is reporting that Marlins manager Joe Girardi is feuding with the team’s owner, Jeffrey Loria. From

The Marlins lost wild-card race momentum over the weekend when they were swept by the streaking Dodgers. And frustrations apparently came to a head Sunday, during a Dodgers six-run rally in the seventh inning.

Girardi, who was ejected Saturday for arguing balls and strikes did not leave the dugout to question home plate umpire Larry Vanover when two borderline pitches by Florida reliever Taylor Tankersley were called balls. But according to media reports, Loria, sitting in the stands next to the dugout, yelled at Vanover, prompting Girardi to turn and ask Loria to stop yelling.

Immediately following the game, Loria, Girardi, team President David Samson and General Manager Larry Beinfest had what two sources told the Palm Beach Post was a heated discussion. That was followed by a 90-minute team meeting, which Girardi described as a “learning session” rather than a scolding or pep talk, and players described his tone as positive. goes on to say that Loria went so far as to instruct his staff to set up an interview room at Dolphin Stadium for a press conference — the same room where the team has announced managerial changes in the past. But the press conference was never held and Giardi is still the team’s manager.

This whole incident reminds me of another owner intent on moving the team out of town, only to be undermined by a stubborn manager and some heroic players. Except that owner wanted to move to Florida and this one wants to move out of Florida.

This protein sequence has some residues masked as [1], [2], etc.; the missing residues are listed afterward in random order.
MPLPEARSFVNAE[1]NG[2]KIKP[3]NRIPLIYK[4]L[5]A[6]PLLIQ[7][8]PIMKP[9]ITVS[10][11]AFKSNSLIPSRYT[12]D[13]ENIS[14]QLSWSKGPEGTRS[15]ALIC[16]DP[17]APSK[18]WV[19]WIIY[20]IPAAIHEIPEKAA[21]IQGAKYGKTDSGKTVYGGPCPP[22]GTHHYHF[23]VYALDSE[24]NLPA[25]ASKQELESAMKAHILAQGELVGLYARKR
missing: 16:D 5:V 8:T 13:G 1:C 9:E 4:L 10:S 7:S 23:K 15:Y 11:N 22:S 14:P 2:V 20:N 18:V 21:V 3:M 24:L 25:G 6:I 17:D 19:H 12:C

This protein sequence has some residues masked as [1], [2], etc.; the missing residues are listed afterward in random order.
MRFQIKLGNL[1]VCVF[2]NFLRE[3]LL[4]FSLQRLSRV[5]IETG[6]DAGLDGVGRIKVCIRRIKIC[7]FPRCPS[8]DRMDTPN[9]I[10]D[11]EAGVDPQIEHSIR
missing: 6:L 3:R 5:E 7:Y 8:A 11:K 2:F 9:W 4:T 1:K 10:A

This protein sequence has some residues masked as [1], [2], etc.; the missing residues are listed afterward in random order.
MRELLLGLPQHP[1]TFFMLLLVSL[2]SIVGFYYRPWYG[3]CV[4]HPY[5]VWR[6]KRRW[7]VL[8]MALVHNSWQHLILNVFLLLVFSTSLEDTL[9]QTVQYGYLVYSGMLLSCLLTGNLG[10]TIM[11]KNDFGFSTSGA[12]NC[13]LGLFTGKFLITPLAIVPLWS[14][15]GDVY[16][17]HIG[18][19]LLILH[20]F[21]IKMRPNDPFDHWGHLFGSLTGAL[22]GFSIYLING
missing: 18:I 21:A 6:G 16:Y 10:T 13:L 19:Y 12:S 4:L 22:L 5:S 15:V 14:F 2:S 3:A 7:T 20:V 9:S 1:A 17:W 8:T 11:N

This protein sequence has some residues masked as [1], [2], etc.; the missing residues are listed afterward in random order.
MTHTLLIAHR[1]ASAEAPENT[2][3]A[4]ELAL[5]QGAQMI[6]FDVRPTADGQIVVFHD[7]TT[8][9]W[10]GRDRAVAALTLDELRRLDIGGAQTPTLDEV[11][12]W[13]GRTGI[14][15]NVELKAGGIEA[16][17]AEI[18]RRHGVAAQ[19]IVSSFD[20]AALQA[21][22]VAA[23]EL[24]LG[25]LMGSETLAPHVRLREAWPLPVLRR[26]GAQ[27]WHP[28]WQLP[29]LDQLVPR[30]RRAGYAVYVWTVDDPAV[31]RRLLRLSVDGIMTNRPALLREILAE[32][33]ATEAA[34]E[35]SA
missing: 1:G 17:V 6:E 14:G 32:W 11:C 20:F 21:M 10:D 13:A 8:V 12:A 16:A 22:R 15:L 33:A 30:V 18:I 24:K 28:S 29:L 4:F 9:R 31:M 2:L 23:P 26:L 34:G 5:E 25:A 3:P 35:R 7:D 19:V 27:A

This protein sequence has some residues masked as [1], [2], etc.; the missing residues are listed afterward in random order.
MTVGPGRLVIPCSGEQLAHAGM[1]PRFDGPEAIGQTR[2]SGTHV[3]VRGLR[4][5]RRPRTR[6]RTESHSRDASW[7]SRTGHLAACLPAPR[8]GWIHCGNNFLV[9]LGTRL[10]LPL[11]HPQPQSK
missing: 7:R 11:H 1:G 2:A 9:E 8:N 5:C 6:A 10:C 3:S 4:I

Actually, now that I think about it, I think Girardi reminds me more of Jake Taylor (Tom Berenger), former team catcher turned manager, than Lou Brown (James Gammon), the crotchety old manager of a season before. And Loria reminds me more of Roger Dorn (Corben Bernsen), the dufus owner, than former stripper turned owner Margaret Whitton (Rachel Phelps), who was intent on sabotaging the season and moving the team to a new stadium. So I guess the Giardi-Loria feud is slightly more reminiscent of Major League II.

All real-life-to-movie comparisons aside, you had to see this one coming. When Girardi took the Marlins job, he knew he was signing on to manage a team that wasn’t going to win. In fact, the consensus was that the Marlins were going to be really freakin’ bad. But Girardi — a guy with almost no coaching experience — had a choice: take the Marlins job or spend several more years building experience as a coach before landing a managerial job the old fashioned way. He decided to take the fast track.

Since then, Girardi has won raves for the job he’s done managing the Marlins. The team isn’t great, but they’re WAY better than anyone anticipated. Now all of the sudden Girardi is a shoe-in Manager of the Year winner and, were the Marlins to fire him, he’d be the top choice of every club looking for a manager in the off-season.

So while Girardi might have been willing to toe the company line in March, now he’s not as anxious to listen to Loria’s excuses. He’s ready to win now, whether with the Marlins or somewhere else.

For Giradi’s sake, I hope it’s somewhere else. For Marlins fans’ sake…oh who am I kidding. The Marlins don’t have any fans.

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